Echolocation sounds are produced in their nasal passages just below their blowholes, and are called clicks. Clicks are sometimes produced in such rapid succession that they sound like buzzes or even quacks, and beamed forward from the dolphin’s head. These sounds are produced just behind the melon, an oily, slightly off-center lump on what you’d call the dolphin’s forehead, and the sound waves are focused forward through it.
Scientists are not entirely certain how the melon works, but it does seem to amplify and clarify the dolphin’s echolocation sounds, and may play a part in collecting the sounds bouncing back. They allow a dolphin to detect remarkably detailed information from the world around them. In one test, a dolphin found a marble-sized sphere at more than the length of a football field. Some scientists speculate that echolocation sounds may also be used to deliver an acoustic shock to small prey.
In the larynx, dolphins can produce high-pitched whistles and squeals which can rapidly change pitch. Whistles are single tones, with no vibrations that make them sound like buzzes. As far as scientists can tell, the whistles are a form of communication with other dolphins, and squeals are used to express alarm or sexual excitement.
There have been vast studies done on whether dolphins communicate with language, some more reliable than others. Even major researchers have made some pretty far-fetched claims with little scientific data supporting their claims. On the other end, fisheries and others who depend on the deaths of dolphins to support their livelihoods tend to downplay the communication and intelligence of dolphins, sometimes equating them with fish.
The truth, as in almost every case with extreme opposing claims, lies somewhere in the middle. Dolphins are highly intelligent, and have a greater brain-to-body-weight ratio (important in determining real intelligence) than any other mammal besides homo sapiens. They have brain ratios twice the size of any of the great apes, and are estimated to fall in approximately the same category as australopithecines, early humanoid ancestors. The appearance of the dolphin brain is also startlingly similar to that of a human brain.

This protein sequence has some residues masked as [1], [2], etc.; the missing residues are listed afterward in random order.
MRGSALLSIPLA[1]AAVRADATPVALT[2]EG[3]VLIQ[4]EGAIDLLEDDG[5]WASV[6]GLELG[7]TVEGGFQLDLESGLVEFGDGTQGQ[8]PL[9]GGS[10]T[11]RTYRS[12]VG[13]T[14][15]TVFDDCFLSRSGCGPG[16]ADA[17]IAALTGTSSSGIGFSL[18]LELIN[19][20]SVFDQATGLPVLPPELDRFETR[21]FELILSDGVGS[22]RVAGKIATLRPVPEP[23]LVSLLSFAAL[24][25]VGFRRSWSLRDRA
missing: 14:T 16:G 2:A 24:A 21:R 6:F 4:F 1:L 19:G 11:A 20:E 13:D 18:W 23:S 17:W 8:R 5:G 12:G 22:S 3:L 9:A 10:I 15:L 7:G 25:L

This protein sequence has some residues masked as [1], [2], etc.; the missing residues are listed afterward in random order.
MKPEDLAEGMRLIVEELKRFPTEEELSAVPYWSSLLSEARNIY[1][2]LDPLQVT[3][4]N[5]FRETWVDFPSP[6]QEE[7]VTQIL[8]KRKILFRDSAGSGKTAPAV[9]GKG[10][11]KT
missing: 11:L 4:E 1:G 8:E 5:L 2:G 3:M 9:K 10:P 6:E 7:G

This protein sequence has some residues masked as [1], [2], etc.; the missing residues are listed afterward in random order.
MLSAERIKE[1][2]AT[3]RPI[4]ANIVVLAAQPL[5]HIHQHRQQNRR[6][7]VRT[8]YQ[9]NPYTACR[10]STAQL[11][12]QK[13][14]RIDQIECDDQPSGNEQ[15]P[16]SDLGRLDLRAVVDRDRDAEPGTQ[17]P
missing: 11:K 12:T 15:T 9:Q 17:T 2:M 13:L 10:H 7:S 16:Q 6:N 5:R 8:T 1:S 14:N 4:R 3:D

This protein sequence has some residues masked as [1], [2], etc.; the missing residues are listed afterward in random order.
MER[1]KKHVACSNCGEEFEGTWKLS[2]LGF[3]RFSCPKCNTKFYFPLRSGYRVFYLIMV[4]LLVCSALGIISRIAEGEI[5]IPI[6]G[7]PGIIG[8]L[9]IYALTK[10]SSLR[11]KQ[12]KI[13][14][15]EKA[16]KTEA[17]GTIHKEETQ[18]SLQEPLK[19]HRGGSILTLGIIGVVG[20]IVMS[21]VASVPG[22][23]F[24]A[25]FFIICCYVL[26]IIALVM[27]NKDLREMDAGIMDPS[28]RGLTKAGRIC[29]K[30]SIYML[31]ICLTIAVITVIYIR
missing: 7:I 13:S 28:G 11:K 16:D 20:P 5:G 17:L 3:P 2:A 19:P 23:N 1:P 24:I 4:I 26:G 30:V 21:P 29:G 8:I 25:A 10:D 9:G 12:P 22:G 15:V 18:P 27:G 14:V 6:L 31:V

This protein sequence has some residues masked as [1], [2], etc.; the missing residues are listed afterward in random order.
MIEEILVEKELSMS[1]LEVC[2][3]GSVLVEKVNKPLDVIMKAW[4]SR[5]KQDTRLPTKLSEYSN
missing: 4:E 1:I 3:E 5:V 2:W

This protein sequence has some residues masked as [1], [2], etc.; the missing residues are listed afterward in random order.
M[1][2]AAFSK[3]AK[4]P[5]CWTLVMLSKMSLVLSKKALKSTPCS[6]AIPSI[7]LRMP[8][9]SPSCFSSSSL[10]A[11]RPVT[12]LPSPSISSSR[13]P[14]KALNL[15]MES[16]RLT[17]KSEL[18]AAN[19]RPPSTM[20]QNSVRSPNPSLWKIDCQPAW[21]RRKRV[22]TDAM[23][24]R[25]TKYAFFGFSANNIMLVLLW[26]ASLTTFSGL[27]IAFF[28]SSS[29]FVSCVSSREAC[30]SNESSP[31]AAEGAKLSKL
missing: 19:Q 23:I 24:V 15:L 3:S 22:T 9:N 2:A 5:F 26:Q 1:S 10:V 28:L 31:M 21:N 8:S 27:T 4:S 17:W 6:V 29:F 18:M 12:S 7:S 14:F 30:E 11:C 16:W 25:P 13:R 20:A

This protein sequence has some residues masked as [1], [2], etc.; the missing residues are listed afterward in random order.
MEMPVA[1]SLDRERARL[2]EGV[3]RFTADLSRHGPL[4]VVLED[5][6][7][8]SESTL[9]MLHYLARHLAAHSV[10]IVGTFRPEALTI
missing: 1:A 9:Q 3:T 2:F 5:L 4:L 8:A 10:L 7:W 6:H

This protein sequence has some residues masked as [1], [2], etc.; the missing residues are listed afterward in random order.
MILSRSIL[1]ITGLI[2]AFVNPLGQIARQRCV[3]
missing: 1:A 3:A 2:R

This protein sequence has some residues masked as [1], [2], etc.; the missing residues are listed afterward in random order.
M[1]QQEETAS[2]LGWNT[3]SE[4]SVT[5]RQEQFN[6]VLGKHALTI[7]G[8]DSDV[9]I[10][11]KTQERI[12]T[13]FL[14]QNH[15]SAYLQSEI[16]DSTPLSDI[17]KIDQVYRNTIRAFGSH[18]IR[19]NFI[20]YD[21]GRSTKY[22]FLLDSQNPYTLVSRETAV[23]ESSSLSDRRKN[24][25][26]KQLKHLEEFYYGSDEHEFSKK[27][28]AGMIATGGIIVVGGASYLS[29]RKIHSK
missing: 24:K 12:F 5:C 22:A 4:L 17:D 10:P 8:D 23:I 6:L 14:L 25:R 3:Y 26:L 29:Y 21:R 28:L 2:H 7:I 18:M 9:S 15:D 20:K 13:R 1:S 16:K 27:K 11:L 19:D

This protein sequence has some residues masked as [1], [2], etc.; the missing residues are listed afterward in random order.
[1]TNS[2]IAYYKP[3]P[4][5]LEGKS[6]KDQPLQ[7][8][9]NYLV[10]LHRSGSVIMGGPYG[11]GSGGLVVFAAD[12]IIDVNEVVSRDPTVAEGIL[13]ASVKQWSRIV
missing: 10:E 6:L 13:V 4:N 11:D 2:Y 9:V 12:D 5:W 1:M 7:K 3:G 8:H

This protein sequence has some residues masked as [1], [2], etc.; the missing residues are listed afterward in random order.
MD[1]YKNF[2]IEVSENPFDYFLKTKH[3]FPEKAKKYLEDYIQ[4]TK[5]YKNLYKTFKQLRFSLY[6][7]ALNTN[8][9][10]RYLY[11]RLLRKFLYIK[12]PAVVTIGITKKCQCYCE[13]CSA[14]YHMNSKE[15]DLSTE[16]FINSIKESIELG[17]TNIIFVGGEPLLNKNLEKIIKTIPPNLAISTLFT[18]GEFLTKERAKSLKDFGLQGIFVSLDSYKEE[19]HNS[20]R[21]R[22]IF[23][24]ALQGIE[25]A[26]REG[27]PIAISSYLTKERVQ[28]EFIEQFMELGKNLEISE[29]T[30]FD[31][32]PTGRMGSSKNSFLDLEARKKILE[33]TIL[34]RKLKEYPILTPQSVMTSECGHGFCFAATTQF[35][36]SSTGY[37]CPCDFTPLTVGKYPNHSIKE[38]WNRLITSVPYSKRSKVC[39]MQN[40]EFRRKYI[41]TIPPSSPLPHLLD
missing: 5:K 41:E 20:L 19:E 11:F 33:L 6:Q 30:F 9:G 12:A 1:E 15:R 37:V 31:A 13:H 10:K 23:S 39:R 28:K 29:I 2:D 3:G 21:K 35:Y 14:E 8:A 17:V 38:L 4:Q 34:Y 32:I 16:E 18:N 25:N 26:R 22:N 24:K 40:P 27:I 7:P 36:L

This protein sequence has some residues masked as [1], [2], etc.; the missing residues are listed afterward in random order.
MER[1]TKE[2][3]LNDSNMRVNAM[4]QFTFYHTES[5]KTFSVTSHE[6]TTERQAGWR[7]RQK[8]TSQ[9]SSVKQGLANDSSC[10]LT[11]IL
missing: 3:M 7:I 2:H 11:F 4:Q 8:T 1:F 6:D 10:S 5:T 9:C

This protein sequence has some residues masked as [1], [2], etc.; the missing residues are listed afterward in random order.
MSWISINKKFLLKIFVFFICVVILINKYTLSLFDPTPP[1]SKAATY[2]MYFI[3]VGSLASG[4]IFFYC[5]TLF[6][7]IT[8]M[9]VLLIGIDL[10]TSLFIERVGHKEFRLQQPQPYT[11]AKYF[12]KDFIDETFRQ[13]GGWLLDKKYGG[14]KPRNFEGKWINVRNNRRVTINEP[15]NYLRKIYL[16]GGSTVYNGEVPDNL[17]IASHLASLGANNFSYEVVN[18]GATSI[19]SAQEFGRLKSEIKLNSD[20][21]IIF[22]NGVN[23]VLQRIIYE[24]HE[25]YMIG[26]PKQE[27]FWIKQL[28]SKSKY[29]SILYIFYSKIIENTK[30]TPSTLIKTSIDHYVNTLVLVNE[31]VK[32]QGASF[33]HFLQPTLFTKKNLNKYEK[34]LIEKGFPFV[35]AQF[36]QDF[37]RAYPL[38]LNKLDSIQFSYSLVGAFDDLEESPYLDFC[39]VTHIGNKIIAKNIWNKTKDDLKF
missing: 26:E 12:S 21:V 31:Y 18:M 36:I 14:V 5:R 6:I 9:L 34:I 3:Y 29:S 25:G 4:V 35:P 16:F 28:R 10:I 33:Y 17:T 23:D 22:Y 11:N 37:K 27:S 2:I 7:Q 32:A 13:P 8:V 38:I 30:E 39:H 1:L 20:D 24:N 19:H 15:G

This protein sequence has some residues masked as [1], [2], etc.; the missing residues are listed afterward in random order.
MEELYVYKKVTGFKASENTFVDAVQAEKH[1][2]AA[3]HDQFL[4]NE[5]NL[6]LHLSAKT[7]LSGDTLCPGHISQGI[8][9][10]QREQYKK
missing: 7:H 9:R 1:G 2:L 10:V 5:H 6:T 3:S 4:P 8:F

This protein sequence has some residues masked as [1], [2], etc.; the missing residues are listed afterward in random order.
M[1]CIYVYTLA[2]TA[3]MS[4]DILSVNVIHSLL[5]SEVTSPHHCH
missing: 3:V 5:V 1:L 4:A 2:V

Like most other animals, dolphins do have communication. Their squeals and whistles communicate emotional states and, often, the presence of danger and food in the area. They may also help them coordinate “herding” processes. Dolphin females often act as “midwives” to new mothers, and every dolphin in the pod cares for the others.
But do they communicate linguistically? There’s some evidence for it. Dolphins tend to stay within their own pods, and may have trouble understanding “foreign” dolphins. In studies done on dolphins near Scotland, individuals appear to have names; or at least, other dolphins use specific and unique whistles only in the presence of certain other dolphins, as if calling them by name. Unlike any other animal besides humans, dolphins exhibit a great tendency to take turns when vocalizing – making their communications sound like a conversation.
There have also been very basic linguistic studies of dolphin sound patterns. According to some studies, dolphin sounds follow the same basic patterns of all human-based language, from Morse code to Chinese. Though we cannot understand what they’re saying, it’s not beyond the bounds to state that dolphins may indeed have language, though it’s certainly a language unlike any we know today.

Dolphin Echolocation

Echolocation is a technique used by some animals to detect other animals, food and obstacles.

As implied by its name, this technique uses the echo, produced by a sound emitted by the animals with this capability, to locate such objects.
Dolphins and some whales, besides some other animals, like bats, have this ability.

dolphin echolocation